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University of Massachusetts Memorial Medical Center, Inc. v. Christodoulou

New Jersey Superior Court, Appellate Division

April 16, 2003


On appeal from Superior Court of New Jersey, Law Division, Hudson County, L-1825-01.

Before Judges Stern, Coburn and Collester.

The opinion of the court was delivered by: Coburn, J.A.D.


Argued March 25, 2003

This is a common law action by medical providers for the reasonable value of medical services that were at issue in a workers' compensation case. It also includes a cross-claim by the compensation petitioner against the compensation respondent for indemnification with respect to the medical bills and for counsel fees in defending against the medical providers' action.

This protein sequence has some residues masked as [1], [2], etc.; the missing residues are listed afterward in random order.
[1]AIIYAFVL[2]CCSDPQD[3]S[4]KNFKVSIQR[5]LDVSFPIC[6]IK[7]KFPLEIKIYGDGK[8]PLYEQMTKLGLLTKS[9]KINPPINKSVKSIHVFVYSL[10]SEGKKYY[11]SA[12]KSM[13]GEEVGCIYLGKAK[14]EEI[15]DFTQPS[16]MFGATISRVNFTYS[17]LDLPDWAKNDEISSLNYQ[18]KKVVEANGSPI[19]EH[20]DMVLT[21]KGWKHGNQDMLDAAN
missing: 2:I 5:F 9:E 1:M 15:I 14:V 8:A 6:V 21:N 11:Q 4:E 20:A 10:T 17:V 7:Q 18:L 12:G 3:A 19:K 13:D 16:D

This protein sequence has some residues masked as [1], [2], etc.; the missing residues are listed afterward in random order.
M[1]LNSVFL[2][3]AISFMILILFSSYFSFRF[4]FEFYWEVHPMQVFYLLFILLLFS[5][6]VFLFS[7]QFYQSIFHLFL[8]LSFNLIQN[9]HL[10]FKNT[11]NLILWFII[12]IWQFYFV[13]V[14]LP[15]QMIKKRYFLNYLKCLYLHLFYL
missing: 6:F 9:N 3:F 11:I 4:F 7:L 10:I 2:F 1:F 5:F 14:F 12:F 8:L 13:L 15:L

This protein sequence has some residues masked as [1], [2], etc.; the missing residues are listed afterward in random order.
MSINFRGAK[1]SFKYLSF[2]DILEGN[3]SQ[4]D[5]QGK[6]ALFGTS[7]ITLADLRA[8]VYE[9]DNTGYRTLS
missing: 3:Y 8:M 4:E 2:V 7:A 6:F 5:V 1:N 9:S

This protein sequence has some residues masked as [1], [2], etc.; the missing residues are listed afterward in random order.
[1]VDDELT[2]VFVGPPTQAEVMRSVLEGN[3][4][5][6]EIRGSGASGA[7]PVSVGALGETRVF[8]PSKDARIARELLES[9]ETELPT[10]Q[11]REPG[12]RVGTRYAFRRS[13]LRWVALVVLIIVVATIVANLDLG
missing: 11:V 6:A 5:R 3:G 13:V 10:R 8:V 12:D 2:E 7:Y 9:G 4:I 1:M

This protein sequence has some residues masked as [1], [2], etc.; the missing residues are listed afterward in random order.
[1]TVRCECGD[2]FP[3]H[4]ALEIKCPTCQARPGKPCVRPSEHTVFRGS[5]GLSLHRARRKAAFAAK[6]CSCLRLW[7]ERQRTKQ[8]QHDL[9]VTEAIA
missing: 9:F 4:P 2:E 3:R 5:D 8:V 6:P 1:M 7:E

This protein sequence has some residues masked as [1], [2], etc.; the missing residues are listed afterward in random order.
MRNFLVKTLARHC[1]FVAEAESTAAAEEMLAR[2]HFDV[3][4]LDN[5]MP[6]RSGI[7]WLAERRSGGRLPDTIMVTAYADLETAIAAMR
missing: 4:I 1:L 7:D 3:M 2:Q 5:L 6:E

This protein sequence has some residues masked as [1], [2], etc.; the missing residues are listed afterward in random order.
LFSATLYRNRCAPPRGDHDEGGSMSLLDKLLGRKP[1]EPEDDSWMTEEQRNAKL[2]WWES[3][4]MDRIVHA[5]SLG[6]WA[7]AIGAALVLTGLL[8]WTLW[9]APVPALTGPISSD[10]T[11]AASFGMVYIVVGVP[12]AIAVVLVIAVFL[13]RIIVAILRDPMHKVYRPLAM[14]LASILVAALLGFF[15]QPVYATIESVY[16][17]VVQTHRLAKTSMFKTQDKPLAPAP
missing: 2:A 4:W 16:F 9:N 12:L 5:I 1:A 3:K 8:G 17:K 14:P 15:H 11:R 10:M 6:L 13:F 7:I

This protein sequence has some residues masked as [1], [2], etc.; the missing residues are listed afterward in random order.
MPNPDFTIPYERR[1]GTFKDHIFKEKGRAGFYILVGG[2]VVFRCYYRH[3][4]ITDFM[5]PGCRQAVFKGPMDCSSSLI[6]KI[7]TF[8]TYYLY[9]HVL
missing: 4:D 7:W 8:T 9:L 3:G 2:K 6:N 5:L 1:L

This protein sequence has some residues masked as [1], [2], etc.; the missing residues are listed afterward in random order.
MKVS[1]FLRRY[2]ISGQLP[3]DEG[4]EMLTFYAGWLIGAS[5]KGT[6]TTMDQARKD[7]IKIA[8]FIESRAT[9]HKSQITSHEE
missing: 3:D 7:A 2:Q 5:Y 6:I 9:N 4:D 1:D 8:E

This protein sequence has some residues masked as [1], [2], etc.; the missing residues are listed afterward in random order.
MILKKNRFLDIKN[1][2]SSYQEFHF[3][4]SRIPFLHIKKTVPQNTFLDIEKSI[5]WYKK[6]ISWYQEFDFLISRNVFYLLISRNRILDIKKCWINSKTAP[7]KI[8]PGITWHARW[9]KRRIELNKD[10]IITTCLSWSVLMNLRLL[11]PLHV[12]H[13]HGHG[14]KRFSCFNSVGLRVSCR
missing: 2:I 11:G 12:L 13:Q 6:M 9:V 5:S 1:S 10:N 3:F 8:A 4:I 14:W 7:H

The primary issue is whether the petitioner in a workers' compensation action, which was settled without providing for the payment of medical bills, may be held accountable thereafter at common law by medical providers who failed to intervene in the workers' compensation action despite having received timely notice of its pendency. The other substantive issues are: whether the respondent in that compensation action may be held liable to the unpaid medical providers based on respondent's agreement to hold petitioner harmless from liability for the medical bills; and whether the hold-harmless agreement requires the respondent to reimburse petitioner for his legal fees in defending against the common law action. These issues were presented to the trial court on defense motions for summary judgment. The trial court denied the motions, and we granted the unsuccessful parties leave to appeal. We conclude that the common law action against the workers' compensation petitioner is barred because of the medical providers' failure to intervene, or file their own claim, in a timely manner in the compensation action; that the hold-harmless agreement provides no basis for the medical provider's action against the compensation respondent and its insurance representatives; and that the petitioner is entitled to reimbursement from the compensation respondent for his legal fees in defending this action.